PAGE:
ODU Mobile Clinic Staff.

For faculty and students who live in other parts of the state, the university has rented a townhouse in the rural town of Franklin. Students and faculty can stay at the townhouse and immerse themselves in the community for up to a week while working in the clinic.

The mobile clinic is not intended as a substitute for primary care. To help patients get back into regular primary care, clinic staff can assist them with insurance enrollment or contact local health care providers to refer a patient into care.


The clinic saw roughly 100 adults between May and November 2023, and saw more than 500 children for back-to-school or sports physicals during that time. More than 200 students across various disciplines have participated in ODU Community Cares events.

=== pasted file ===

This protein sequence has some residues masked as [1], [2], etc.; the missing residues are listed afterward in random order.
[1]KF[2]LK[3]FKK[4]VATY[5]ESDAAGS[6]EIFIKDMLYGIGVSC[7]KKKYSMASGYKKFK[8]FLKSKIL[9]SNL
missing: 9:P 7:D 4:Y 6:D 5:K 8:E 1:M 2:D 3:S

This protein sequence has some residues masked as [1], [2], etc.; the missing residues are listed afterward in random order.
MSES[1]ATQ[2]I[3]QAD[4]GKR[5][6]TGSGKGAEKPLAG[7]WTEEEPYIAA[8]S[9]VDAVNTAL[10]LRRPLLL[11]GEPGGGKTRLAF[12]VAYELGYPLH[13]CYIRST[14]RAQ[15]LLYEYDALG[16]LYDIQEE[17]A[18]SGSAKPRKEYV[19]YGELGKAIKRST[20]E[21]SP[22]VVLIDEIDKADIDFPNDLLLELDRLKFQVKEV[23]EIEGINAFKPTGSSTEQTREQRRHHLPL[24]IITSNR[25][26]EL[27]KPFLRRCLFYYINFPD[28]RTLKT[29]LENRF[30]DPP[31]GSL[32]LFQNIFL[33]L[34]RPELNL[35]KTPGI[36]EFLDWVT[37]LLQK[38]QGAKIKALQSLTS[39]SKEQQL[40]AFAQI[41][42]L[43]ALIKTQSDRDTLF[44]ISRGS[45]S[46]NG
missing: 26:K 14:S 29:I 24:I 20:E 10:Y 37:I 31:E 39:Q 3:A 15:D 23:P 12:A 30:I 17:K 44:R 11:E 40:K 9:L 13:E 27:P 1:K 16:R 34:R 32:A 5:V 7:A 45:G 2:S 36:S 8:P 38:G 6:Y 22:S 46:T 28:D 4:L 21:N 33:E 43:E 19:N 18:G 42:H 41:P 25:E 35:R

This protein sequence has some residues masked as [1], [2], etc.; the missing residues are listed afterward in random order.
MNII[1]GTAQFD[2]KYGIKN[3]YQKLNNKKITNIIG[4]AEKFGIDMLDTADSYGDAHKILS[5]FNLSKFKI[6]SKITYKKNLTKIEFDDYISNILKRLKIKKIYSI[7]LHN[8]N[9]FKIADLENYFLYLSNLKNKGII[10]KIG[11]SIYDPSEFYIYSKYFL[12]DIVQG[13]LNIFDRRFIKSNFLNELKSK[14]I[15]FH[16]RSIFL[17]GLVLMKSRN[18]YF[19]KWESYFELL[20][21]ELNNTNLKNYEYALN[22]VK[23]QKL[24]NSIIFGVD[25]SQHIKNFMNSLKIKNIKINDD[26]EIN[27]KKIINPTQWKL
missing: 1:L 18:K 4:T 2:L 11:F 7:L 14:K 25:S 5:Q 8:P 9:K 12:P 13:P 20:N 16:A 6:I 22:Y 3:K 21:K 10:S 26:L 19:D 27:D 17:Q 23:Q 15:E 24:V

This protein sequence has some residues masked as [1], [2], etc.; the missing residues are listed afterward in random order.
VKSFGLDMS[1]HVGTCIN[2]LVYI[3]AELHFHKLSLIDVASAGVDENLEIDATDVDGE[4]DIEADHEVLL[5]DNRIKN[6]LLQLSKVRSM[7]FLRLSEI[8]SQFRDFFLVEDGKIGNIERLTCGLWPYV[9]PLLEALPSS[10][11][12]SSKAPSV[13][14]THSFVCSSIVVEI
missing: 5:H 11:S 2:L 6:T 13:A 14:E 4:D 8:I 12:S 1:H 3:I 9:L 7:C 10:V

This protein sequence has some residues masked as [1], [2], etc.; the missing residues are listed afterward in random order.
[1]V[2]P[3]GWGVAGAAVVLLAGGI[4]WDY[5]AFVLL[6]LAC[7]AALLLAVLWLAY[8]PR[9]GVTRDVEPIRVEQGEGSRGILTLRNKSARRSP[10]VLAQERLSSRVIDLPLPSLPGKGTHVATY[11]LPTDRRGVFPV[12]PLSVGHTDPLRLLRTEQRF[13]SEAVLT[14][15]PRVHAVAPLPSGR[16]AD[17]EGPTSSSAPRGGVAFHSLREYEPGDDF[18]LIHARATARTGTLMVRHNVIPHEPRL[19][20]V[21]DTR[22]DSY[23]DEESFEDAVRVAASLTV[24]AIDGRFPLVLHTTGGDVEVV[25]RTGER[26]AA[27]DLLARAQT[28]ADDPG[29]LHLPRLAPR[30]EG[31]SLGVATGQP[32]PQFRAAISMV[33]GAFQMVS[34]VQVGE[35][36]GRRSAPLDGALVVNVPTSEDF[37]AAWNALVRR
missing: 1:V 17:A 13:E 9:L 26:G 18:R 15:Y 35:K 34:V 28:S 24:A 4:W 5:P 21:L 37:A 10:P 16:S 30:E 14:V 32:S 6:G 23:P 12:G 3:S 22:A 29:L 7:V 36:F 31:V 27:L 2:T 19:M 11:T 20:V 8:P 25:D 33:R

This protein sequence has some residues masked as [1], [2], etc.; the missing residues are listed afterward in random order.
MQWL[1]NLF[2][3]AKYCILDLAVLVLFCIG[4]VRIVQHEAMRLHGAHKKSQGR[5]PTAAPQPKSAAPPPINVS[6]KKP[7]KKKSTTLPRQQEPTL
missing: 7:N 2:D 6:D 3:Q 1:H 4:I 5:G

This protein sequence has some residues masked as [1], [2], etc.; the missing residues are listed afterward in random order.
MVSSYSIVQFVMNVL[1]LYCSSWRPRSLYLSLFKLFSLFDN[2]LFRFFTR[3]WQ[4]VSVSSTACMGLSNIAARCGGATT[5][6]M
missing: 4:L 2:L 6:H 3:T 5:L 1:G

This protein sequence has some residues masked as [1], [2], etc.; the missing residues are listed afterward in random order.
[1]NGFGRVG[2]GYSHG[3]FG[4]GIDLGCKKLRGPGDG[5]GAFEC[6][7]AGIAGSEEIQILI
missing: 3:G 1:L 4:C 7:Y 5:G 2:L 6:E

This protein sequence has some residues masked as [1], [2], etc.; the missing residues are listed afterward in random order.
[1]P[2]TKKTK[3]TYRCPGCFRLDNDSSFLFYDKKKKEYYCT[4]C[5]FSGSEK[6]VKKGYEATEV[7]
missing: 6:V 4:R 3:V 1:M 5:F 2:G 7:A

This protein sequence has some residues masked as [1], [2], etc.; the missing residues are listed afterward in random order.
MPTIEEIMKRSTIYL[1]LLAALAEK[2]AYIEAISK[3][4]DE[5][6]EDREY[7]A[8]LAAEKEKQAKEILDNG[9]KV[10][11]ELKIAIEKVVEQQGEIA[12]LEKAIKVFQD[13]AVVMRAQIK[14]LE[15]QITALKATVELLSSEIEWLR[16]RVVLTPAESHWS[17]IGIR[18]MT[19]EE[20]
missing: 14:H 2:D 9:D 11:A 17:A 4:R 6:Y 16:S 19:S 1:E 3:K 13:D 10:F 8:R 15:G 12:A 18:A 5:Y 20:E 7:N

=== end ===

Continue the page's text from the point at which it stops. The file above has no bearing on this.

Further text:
Because ODU's student-run, university-affiliated mobile clinic is the first of its kind that the program's organizers are aware of, designing and creating the clinic meant building a model from scratch without a “playbook” to work from, they said.

Continuing to build community partnerships, and figuring out a sustainable long-term funding model, are also ongoing priorities.

ODU Mobile Clinic provider and child.


Clinic organizers encourage other universities interested in establishing a similar program to talk to local communities first to find out what kinds of care and services are most needed. Having input and support from the communities the clinic serves has been key to the clinic's success thus far, clinic organizers say. A thorough community needs assessment can help point organizers in the right direction when getting a mobile clinic program off the ground.